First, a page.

SAN DIEGO — Youth baseball coaches all over the country are having to walk a very thin line. That line involves pushing young players to become better athletes, and also making sure they are having fun and falling in love with sports in general.
As young athletes get older, and sports become more competitive – their health and safety are more at risk. The number of young athletes requiring surgery because they are pushed too hard – too young, is staggering. No one knows this better than the son of “Tommy John” – the legendary pitcher for the New York Yankees who had an elbow surgery named after him. The surgery is now so common, that the term ‘Tommy John surgery’ was added to the Webster’s Dictionary last week.
Dr. Tommy John is now making it his mission to prevent young athletes from needing the surgery that bears his fathers name.
Ever since he was 3-years old throwing walnuts under a tree in his yard, left hander Levi Hall, just loved the thrill of throwing. However, the El Camino High School junior says he hasn’t always been able to throw while being free of pain. Hall said that in the middle of his freshman year he had a significant amount of pain in his elbow and according to him, “there was no way he could throw with that amount of pain.”
Years and years of tossing and twisting had taken its toll on Levi’s elbow. Steve Hall, Levi’s father said his son’s ligament was so inflamed that if they kept going as normal it would have popped.
That is the issue that many young athletes are facing after pushing their bodies too hard at too young of an age. The repetitive throwing can damage the ulnar collateral ligament or “UCL” which eventually leads to Tommy John surgery.
In the surgery, the medial elbow is replaced with either a tendon from elsewhere in the body or from donated tissue.
The procedure is named after former baseball pitcher, Tommy John who was the first person to undergo the procedure all the way back in 1974.
Levi’s coach, Greg Atkinson, wanted to avoid Tommy John surgery for his freshman player so he stepped up to the plate. Atkinson said, “If they are talking about a pinching feeling in their back or a sharp pain in their knee, we have got to pay attention. Instead of medication and saying here are some pills to shut off the alarm system, we need to pay attention to that.”
Coach Atkinson introduced Levi to none other than Tommy John’s son, Dr. Tommy John. It turns out that Dr. Tommy John isn’t a fan of the surgery that was made popular by his father. He says that people should, “avoid the surgery at all costs.”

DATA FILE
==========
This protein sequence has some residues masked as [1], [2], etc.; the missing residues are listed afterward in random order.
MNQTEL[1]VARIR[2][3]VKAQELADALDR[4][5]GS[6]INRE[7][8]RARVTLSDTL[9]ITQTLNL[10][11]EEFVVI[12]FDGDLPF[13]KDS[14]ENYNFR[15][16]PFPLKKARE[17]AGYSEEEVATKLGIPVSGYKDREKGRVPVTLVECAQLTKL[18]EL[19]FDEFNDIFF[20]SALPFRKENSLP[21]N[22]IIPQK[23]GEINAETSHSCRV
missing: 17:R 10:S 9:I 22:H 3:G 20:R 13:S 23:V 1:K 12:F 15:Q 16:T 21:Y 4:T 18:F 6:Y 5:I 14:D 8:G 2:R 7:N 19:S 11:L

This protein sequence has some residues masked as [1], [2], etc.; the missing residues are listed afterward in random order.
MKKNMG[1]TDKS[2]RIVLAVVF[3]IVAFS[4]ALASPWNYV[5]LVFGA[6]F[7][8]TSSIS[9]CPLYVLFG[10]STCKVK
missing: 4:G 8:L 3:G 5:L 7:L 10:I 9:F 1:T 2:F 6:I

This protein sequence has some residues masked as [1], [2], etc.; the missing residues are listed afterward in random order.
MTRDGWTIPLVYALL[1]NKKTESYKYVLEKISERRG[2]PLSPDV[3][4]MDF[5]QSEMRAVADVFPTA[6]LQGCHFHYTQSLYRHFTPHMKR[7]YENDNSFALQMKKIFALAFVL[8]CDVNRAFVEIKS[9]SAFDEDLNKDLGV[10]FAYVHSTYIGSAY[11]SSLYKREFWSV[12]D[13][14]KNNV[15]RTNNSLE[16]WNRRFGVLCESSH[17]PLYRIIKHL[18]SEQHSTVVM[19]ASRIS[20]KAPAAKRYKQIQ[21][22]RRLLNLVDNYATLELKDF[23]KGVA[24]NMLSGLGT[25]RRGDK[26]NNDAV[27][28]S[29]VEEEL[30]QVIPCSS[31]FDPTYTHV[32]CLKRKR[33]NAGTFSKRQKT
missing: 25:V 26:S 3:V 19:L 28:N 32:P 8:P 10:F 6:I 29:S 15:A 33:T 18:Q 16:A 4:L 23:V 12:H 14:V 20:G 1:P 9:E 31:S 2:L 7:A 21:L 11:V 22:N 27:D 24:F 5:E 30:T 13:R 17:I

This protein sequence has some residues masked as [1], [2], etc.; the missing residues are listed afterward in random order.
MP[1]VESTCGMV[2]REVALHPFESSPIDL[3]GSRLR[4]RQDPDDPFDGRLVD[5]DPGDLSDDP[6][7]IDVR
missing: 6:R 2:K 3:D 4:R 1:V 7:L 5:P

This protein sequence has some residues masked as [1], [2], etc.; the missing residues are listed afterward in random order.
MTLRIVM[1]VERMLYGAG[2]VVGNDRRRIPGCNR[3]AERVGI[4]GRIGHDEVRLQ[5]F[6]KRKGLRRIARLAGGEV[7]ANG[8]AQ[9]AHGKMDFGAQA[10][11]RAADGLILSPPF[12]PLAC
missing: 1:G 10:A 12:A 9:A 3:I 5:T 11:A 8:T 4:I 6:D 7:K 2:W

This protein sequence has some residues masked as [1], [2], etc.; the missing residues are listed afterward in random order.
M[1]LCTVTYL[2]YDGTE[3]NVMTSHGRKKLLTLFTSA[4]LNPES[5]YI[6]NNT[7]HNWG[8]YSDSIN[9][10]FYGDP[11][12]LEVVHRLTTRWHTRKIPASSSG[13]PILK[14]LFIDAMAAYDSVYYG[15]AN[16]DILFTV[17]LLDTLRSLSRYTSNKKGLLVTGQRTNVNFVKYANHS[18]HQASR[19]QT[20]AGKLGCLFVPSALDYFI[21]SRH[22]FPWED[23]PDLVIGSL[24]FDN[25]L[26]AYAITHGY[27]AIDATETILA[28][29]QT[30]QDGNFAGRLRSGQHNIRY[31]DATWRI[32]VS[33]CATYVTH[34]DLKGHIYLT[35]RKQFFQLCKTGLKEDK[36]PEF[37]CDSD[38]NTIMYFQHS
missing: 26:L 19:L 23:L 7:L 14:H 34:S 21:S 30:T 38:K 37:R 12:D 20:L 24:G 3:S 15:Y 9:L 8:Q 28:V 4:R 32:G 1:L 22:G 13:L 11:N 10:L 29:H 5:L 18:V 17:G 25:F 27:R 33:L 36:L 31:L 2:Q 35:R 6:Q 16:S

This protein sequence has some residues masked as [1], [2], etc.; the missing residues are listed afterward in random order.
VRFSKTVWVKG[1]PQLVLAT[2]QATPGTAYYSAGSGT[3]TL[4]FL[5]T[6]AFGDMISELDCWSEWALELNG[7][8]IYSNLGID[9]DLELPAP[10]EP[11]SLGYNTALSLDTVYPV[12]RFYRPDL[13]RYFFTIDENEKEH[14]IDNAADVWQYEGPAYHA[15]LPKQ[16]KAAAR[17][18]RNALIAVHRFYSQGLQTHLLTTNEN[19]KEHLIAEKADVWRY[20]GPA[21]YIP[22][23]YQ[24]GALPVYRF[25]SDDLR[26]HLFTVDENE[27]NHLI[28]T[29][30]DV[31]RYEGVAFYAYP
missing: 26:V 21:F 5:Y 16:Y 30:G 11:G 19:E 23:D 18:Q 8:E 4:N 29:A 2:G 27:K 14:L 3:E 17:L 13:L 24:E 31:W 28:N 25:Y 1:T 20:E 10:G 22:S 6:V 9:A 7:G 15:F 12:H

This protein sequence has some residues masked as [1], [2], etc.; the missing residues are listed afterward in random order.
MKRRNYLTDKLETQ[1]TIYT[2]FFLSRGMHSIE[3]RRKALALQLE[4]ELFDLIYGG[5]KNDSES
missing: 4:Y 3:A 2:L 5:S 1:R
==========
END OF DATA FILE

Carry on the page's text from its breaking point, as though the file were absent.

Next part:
Dr. John said the most concerning thing is the age and frequency of the people getting the elbow surgery. He went on to say that there are players having the surgery two and three times and the majority of surgeries are being done on teens. According to Dr. John, over half of all the surgeries are being performed on kids ages 15-19. When kids that young are getting such a major surgery, Dr. John says the problem had to have started around ages six, seven or eight.
Dr. John has started calling it an epidemic saying that he has seen patients as young as nine years old come to him with torn ligaments. “The youth sports industry is now worth $17 billion. That means it is bigger than the NFL and now parents are racing to “keep up with the Joneses.”
Even though the surgeries are so prominent, there are things that parents can do to keep their kids on the playing field and not the operating table.
- Rethink how you look at youth sports - the research and the science says pushing kids too much at a young age doesn't give them a better chance for success.
- Kids need to rebuild their bodies. This can be done by getting kids off of electronics and getting them outside exercising naturally.
- Bodies need to be replenished by eating natural foods that heal the body.
Dr. John says the entire family needs to buy into these three steps.
Thankfully, Levi never needed Tommy John surgery. Dr. John focused on Levi’s nervous system and body movement which in turn eliminated pain and built strength.
As it turns out, having kids concentrate on a single sport all year round is not necessarily a recipe for success. Dr. John said, “If your kid is playing two, three, even four sports it is going to turn them into a better athlete. The more you can stay away from just one sport, the better. High school is really the only time you need to specialize, and even then, you don’t have to.”
Instead of focusing on the repetition and fundamentals in sports, Dr. John said the focus should be on one thing. Kids having fun.
Levi is hoping to get recruited by a Division 1 or Division 2 baseball school.
The conversation Tommy John had with his doctor before getting the surgery is fascinating. Along with the years that followed. Dr. John talks about those years with Eric.